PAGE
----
Artist returns to Korea with sublime ceramics

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Artist returns to Korea with sublime ceramics


Ceramic bowls by Lee Young-jae on display at the Pinakothek der Moderne Museum in Munich

When Lee Young-jae, 60, left Korea to broaden her knowledge of pottery and ceramics in Germany in 1972 she could not have anticipated that her works would win such broad acclaim three decades later.

Inspired by the aesthetic values of the Bauhaus - a marriage of artistry and utility - and Korea’s silhak (practical learning) philosophy, Lee’s works have won widespread praise as artistic masterpieces.

Her ceramic vessels have been in use as chalices at St. Peter Cathedral in Cologne since 2000. Six years later, she became the first potter to exhibit her ceramics in Germany’s famous Pinakothek der Moderne in Munich in 2006, and she returned for another exhibition in 2008.

In addition, she has maintained a pottery workshop in Essen, Germany called Keramische Werkstatt Margaretenhohe since 1987 that has become renowned for its fine tableware series.

Despite the accolades, however, she remains modest and says she would characterize herself as an artisan rather than an artist.

Last month, she sat down with the JoongAng Ilbo in Korea, where she is preparing for an upcoming solo exhibition in Busan that is scheduled to open in November. She talked about her identity as an artist, her artistic philosophy and the importance of utility in design.

Q. What makes your pottery special?


Lee Young-jae is the first potter to exhibit at the Pinakothek der Moderne Museum in Munich in 2006. She was also asked to create ceramic vessels for the St. Peter Cathedral in Cologne. By Kwon Hyeok-jae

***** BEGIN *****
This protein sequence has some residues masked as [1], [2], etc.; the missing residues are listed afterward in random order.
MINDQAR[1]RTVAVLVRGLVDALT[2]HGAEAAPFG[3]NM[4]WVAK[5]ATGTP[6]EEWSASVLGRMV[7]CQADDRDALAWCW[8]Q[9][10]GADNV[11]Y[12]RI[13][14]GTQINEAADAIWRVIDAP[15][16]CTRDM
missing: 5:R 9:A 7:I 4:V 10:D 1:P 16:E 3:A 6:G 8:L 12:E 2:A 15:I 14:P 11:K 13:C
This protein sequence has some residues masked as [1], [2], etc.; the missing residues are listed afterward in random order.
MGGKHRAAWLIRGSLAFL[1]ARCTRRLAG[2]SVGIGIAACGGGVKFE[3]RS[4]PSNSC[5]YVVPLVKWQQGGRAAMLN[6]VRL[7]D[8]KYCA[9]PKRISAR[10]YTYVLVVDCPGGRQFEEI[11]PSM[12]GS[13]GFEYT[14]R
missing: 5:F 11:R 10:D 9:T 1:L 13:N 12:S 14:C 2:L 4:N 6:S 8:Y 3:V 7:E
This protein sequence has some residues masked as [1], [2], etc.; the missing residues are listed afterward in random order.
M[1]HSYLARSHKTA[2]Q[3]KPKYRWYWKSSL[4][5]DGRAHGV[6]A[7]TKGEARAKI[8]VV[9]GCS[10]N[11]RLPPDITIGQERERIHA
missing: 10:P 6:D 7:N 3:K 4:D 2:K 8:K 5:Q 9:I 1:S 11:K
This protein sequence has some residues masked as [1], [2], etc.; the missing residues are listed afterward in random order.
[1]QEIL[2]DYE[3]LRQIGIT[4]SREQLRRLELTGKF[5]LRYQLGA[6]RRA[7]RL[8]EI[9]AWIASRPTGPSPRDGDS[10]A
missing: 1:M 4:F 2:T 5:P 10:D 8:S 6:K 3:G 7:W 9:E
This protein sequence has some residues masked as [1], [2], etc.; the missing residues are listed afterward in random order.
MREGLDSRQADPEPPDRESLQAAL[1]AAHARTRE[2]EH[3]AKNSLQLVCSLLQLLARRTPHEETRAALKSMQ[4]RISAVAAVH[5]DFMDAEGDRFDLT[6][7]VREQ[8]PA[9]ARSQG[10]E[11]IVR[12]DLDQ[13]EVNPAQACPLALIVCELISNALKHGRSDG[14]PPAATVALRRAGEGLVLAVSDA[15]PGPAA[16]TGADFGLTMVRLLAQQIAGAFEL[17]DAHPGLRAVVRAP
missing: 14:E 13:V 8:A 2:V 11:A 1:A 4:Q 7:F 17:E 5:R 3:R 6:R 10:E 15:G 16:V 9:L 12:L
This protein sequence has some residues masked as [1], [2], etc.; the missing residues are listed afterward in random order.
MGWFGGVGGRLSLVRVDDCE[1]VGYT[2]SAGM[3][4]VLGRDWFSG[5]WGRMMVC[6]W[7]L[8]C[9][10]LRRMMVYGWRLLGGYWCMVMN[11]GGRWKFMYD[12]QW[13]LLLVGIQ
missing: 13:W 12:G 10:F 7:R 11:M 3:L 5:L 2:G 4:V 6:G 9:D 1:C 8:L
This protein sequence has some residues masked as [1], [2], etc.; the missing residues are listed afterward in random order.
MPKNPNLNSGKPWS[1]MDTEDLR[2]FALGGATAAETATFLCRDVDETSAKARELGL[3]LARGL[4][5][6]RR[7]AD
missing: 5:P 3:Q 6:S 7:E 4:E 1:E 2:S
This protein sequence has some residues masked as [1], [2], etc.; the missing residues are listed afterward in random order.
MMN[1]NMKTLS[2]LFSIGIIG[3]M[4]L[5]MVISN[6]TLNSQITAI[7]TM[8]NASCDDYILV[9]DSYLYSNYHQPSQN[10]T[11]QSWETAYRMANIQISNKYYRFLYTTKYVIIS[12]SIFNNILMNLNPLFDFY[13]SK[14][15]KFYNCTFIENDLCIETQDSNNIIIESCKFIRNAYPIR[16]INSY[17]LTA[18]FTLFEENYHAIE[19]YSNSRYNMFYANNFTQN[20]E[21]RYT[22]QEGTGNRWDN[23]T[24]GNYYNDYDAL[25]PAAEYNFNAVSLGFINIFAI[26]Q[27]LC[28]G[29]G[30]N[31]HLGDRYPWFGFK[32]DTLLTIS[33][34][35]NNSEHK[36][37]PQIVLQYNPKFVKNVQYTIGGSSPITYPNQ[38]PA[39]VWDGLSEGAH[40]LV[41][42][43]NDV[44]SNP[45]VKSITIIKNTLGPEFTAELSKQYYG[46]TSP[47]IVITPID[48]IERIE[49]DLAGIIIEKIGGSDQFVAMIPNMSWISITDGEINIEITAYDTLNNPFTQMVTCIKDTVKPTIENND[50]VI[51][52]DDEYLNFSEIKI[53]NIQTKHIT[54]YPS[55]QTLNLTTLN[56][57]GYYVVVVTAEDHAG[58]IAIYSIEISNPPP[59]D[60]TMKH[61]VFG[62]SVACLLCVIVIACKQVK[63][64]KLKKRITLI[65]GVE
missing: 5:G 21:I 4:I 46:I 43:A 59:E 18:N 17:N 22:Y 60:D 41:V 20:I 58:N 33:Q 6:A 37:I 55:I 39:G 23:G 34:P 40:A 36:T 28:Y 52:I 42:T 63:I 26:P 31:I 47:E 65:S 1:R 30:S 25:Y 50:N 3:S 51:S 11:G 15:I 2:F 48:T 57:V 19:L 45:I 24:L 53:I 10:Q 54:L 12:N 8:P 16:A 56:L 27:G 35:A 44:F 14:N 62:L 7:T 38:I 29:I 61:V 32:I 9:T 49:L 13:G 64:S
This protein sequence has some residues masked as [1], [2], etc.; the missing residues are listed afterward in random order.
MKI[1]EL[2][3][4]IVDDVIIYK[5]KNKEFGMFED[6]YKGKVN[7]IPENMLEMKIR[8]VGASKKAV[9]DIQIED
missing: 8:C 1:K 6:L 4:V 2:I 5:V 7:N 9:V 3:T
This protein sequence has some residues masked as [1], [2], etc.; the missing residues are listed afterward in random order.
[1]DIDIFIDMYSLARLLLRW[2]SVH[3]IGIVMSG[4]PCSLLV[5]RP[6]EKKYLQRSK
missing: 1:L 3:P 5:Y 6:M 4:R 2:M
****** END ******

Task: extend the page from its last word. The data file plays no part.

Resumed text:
A. The ceramic bowls and porcelains I make are functional. The strength and beauty of Korean pottery is, after all, its utility. In contrast to Japanese and Chinese pottery, which was made for ornamental purposes only, Korean pottery was always intended for actual use. And I think that by adhering to the roots of Korean pottery, my ceramics have become even more special in Europe.

Most people would refer to you as an artist, but you refer to yourself as an artisan. Why?

Are the art pieces in a gallery aiming for a specific artistic genre? One can also ask whether an artwork is a product or a masterpiece. But one thing that I’m certain of is that I am an artisan, a potter rather than an artist. I make tableware and household items that people can use in everyday life. These pieces are special because they are made for people. And as I said before, I think that the utility of my works makes them masterpieces.

Your ceramic vessels have been used for mass at St. Peter cathedral. How did you come across this opportunity?

In 2000, St. Peter Cathedral in Cologne asked me to make ceramic vessels that would be used for mass. I think that was because my fundamental philosophy about my work matched with the fundamentals of religion. Both are created for the people. As I remember, the priest at the cathedral said that Jesus would not want the chalices to be too lavish or created in gold or silver, which was why they asked me to make vessels made of clay.

You’ve lived in Germany for almost half your life. Does that mean that your works contain both Korean and German elements?

The pottery workshop that I run, Keramische Werkstatt Margaretenhohe in Essen, was built in 1928 for the laborers in the area. It inherited the Bauhaus philosophy of beauty, simplicity and functionality, which is similar to the silhak philosophy developed by Joseon-era scholar Jeong Yak-yong. The intersection of these two ideas are present in my work, which encompasses elements of Korean and German culture.

By Kwon Keun-young []
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